The World Health Organization plans to rename the “monkeypox” virus that has spread across parts of Africa and has cropped up in other parts of the world, apparently because the name could be construed as “racist.”
More than 30 international scientists said last week that the monkeypox label is discriminatory and stigmatizing, and there’s an “urgent” need to rename it. The current name doesn’t fit with WHO guidelines that recommend avoiding geographic regions and animal names, a spokesperson said.
The group of scientists wrote, “In the context of the current global outbreak, continued reference to, and nomenclature of this virus being African is not only inaccurate but is also discriminatory and stigmatizing.”
The name is derived from when the virus was first discovered in the 1950s, when the disease was first found in a colony of monkeys being used for research - thus, "monkeypox." While the exact source of the virus hasn't yet been identified, the name stuck. The virus has since been found in humans in multiple countries including the U.S., as well as infected rodents, prairie dogs, and other mammals.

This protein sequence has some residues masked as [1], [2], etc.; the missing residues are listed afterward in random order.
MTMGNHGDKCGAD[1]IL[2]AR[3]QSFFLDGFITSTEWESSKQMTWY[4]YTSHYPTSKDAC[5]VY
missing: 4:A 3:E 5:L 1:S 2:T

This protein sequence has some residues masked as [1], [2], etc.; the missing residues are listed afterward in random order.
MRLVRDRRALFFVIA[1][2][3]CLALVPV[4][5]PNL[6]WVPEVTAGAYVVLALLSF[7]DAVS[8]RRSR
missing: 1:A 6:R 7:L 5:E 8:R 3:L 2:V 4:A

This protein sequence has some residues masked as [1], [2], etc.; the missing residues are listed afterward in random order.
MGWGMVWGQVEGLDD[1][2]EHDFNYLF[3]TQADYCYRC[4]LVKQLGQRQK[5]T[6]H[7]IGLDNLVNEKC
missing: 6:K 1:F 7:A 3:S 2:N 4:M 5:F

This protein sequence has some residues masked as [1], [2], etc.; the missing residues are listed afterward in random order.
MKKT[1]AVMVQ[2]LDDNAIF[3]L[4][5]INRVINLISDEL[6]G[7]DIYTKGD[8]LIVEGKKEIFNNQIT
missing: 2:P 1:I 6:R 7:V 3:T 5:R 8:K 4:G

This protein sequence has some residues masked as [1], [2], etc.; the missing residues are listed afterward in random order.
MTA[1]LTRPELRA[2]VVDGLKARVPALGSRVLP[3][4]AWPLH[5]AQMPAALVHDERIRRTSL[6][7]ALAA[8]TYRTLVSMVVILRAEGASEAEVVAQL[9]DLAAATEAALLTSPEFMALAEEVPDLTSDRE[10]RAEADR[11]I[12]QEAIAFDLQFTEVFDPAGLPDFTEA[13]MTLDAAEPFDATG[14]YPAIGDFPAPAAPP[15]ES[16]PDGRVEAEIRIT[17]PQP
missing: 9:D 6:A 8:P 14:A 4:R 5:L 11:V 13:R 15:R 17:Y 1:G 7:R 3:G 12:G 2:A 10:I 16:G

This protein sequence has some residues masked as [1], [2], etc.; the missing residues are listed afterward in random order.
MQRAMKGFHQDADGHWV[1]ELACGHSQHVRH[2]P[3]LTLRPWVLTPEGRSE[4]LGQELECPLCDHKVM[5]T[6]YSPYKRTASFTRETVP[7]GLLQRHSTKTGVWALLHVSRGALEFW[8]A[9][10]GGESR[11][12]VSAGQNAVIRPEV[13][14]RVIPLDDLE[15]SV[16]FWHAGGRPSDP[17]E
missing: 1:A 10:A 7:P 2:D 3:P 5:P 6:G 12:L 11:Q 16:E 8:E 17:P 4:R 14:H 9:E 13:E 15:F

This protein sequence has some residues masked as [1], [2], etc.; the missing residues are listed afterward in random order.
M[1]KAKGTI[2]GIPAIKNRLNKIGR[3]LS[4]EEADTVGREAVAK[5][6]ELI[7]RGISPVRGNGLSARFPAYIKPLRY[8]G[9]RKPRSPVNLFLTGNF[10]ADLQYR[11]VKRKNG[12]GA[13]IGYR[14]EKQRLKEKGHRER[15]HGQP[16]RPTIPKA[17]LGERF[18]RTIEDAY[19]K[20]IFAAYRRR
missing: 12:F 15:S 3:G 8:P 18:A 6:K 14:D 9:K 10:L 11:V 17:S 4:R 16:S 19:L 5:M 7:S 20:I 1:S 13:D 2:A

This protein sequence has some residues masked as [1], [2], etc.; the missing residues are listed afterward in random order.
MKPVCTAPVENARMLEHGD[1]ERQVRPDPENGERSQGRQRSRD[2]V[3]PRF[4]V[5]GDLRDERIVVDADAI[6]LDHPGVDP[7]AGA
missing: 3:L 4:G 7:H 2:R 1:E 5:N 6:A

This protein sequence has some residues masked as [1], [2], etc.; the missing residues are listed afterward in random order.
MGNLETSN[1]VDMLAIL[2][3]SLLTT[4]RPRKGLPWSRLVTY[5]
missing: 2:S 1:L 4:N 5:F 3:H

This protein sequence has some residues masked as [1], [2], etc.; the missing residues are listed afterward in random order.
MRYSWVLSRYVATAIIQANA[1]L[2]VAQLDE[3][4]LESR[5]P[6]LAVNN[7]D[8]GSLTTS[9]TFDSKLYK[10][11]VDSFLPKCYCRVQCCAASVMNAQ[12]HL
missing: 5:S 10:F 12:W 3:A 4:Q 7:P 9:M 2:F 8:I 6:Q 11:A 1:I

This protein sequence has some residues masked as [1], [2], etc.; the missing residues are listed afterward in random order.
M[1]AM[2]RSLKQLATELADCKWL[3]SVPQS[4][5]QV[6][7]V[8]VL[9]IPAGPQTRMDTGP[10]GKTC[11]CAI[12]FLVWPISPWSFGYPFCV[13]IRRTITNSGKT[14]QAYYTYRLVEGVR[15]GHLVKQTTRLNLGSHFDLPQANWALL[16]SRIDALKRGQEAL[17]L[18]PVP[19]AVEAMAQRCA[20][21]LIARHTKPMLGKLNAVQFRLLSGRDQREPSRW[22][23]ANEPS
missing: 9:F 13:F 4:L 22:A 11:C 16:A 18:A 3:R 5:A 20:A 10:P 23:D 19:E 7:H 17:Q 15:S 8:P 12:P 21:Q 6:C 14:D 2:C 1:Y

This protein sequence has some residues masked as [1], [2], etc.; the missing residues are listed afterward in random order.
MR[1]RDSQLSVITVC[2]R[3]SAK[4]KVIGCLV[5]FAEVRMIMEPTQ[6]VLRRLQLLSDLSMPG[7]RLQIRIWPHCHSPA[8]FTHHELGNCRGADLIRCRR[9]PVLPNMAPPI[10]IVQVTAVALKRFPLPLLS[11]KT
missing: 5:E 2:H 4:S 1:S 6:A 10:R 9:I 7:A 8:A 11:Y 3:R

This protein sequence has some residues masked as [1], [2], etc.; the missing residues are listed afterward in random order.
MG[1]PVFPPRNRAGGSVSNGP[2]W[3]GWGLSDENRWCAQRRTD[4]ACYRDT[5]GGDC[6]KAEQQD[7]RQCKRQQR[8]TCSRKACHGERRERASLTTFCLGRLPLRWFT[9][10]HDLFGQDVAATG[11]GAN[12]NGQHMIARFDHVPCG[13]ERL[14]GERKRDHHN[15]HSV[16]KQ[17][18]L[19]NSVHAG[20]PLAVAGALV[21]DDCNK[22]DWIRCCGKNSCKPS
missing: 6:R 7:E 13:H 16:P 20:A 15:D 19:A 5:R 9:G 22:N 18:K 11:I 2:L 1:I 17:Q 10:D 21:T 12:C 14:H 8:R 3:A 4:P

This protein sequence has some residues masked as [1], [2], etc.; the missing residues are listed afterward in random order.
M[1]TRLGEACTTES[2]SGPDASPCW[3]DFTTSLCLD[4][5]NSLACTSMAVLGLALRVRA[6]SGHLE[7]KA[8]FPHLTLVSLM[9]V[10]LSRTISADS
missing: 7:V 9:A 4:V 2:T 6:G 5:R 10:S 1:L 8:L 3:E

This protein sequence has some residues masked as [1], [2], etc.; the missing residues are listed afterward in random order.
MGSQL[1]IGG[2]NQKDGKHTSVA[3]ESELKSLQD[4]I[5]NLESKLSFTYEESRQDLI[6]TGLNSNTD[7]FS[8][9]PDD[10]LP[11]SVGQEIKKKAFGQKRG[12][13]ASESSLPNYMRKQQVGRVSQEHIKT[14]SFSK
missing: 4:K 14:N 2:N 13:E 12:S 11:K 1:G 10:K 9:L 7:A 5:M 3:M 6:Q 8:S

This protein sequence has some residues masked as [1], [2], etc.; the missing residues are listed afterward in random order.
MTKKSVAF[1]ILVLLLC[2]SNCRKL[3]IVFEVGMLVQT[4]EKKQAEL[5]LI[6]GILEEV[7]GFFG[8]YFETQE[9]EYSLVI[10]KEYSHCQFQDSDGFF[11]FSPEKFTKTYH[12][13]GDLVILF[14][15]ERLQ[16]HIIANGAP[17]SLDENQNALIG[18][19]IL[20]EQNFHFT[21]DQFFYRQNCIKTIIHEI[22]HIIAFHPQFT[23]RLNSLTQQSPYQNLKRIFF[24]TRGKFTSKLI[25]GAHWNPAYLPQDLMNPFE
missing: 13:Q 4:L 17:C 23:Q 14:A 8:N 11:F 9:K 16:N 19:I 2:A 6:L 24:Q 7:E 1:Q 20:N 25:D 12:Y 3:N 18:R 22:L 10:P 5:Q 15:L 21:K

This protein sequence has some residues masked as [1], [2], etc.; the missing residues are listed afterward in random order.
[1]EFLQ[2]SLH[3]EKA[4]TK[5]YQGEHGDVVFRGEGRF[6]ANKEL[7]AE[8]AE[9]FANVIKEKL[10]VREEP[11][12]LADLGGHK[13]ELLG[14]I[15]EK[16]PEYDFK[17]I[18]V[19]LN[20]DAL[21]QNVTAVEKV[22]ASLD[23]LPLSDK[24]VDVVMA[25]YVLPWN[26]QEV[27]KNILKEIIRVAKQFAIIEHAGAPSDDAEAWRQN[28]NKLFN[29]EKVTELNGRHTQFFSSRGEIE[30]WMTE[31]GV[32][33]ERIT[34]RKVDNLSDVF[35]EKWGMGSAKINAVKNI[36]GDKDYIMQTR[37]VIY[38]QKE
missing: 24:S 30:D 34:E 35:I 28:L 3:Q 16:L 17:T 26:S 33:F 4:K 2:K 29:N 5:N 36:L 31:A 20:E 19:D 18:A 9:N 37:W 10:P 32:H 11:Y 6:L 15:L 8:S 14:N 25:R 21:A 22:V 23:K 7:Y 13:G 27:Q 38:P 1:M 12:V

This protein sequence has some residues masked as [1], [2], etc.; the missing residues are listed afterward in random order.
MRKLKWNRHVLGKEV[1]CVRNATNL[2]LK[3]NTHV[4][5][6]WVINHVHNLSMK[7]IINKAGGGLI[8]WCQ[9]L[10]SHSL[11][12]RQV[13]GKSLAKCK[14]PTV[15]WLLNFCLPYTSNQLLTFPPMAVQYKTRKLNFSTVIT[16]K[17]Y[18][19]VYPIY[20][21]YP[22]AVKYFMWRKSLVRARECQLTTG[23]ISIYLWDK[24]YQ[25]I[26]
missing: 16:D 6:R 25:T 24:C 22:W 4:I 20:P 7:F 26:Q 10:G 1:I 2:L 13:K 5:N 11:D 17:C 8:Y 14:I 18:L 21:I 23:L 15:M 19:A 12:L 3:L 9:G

Even still, groups have complained that the use of the name "monkeypox" along with photos of infected black people - understandable given the virus' prevalence in African countries - risks "stigmatizing" blacks, making them the "face of the disease."
The new name, a WHO spokesperson said, should “avoid causing offense to any cultural, social, national, regional, professional or ethnic groups.”
Because when dealing with a contagious disease that causes fever, muscle aches, and painful blisters, that’s the most important aspect – the name.